(This article belongs to the Special Issue Heavy Metal Determination and Removal)
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Open AccessFeature PaperArticle Enhanced Adsorption Removal of Pb(II) and Cr(III) by Using Nickel Ferrite-Reduced Graphene Oxide Nanocomposite
Metals 2017, 7(6), 225; doi:10.3390/met7060225
Received: 12 April 2017 / Revised: 12 June 2017 / Accepted: 13 June 2017 / Published: 19 June 2017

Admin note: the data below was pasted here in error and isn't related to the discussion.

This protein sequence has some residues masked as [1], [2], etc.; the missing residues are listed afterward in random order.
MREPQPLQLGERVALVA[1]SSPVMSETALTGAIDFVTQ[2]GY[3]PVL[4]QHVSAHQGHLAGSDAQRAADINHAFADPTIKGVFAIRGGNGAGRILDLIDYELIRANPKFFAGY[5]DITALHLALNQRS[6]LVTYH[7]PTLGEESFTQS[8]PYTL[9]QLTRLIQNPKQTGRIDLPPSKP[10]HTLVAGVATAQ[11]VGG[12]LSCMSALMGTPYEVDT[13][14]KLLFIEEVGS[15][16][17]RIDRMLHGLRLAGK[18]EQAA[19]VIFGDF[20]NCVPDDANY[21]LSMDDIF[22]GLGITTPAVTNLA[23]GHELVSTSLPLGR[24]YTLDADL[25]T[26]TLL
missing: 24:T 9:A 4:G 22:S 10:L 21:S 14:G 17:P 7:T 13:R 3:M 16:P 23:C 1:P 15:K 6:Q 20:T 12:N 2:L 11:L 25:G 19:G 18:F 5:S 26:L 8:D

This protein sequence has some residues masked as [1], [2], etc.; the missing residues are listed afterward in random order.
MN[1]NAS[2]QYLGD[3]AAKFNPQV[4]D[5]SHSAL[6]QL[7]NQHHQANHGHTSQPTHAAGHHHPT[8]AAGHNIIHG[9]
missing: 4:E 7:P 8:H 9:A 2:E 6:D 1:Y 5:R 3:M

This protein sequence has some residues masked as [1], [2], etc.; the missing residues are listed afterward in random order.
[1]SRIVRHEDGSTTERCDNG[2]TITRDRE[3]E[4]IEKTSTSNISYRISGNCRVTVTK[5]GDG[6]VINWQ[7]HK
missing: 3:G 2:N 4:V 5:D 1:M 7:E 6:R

PDF Full-text (4696 KB) | HTML Full-text | XML Full-text | Supplementary Files
Abstract
The heavy metals, such as Pb(II) and radioisotope Cr(III), in aqueous solutions are toxic even at trace levels and have caused adverse health impacts on human beings. Hence the removal of these heavy metals from the aqueous environment is of the utmost importance
[...] Read more.